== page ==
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Sea urchins tested as algae removers

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    A diver from the Department of Land and Natural Resources Division of Aquatic Resources places native collector sea urchins on a patch of reef in Kaneohe Bay to study the effects of sea urchins grazing on algae abundance.
    Divers use a “Super Sucker” to remove alien algae from a patch of reef in Kaneohe Bay.

Native sea urchins — cows of the sea — and an underwater vacuuming system dubbed the "Super Sucker" might be the answer to saving Hawaii’s coral reefs from alien algae, which smother them.

Biologists from the state Department of Land and Natural Resources Division of Aquatic Resources are hailing the project as a success. It used the native collector urchins in conjunction with the Super Sucker in Kaneohe Bay for a year.

"It exceeded our expectations," state aquatic biologist Tony Montgomery said. "It actually worked better than we thought."

For the pilot project, begun in August 2009, divers manually removed the thick overgrowth of alien algae from a 3,000-meter test patch of coral reef in Kaneohe Bay near the Hawaii Institute of Marine Biology facility at Coconut Island.

The divers fed them up hoses of the Super Sucker. Meanwhile, others above the surface ensured that any creatures that may have inadvertently been gently sucked up with the algae were returned to their ocean home.

The biologists then placed 1,200 of the spiny creatures within 1,500 meters of the site; the other half of the test area was left urchin-free. The herbivorous urchins were allowed to graze freely on the invasive seaweed. Any urchins that roamed onto the wrong side were herded back to the urchin side of the test area.

The astounding results of the test showed that within five or six months the urchin side had little invasive seaweed left, while the algae on the other half grew back thicker than before.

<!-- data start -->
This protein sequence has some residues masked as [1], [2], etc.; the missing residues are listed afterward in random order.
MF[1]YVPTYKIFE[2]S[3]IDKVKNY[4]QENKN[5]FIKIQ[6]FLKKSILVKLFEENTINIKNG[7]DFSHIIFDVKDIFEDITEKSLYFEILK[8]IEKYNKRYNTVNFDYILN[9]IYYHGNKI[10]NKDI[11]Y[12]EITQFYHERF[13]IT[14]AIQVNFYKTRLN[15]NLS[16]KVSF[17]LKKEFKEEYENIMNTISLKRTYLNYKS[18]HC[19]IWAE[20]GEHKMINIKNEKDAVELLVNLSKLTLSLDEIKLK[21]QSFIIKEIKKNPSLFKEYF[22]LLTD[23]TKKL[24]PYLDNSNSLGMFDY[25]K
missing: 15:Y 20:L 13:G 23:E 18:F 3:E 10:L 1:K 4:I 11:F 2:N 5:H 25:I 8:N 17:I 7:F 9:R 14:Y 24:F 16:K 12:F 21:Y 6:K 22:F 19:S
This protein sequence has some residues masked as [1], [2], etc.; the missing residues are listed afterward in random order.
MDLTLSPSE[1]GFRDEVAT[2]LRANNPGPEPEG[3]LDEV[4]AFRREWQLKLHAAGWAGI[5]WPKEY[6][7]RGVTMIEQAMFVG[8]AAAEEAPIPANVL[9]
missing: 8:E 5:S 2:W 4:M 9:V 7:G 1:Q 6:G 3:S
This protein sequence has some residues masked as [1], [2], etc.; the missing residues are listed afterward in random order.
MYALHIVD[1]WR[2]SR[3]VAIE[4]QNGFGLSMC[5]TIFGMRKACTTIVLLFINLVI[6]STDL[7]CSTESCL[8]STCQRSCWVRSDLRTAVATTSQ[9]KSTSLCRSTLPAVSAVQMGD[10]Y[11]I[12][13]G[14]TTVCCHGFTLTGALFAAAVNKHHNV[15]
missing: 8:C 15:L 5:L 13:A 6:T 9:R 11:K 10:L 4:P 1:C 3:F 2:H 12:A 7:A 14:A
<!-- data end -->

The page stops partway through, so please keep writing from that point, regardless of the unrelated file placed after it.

"Very little came back on the side with the urchins," Montgomery said. "There was more algae this year than last year; 35 percent of the area was completely covered with algae."

During that two-week period in August, divers collected 15,000 pounds of the seaweed.

These non-native seaweeds were brought into Hawaii in the 1970s for experimental aquaculture projects, which were later abandoned, DLNR said. When they escaped and spread, some genera like Kappaphycus formed thick mats, choking out native seaweeds and smothering and killing corals and other organisms.

The experiment was funded by a $60,000 federal grant from the National Oceanic and Atmospheric Administration’s Coral Reef Conservation funds and the U.S. Fish and Wildlife Service with matching funds by the Hawaii Invasive Species Council.

Since their success with the sea urchin experiment, Aquatic Resources Division biologists are planning to use the methods in other areas as well as use free-roaming urchins on a larger scale. That requires a lot more urchins.

So the biologists are working on cultivating a large number of sea urchins at their retrofitted Anuenue Fisheries Research Center on Sand Island.

The next step for biologists will be to bring sea urchins to the test site with invasive algaes without clearing it first.

"We will see how they do with thousands of pounds of algae to eat," Montgomery said.


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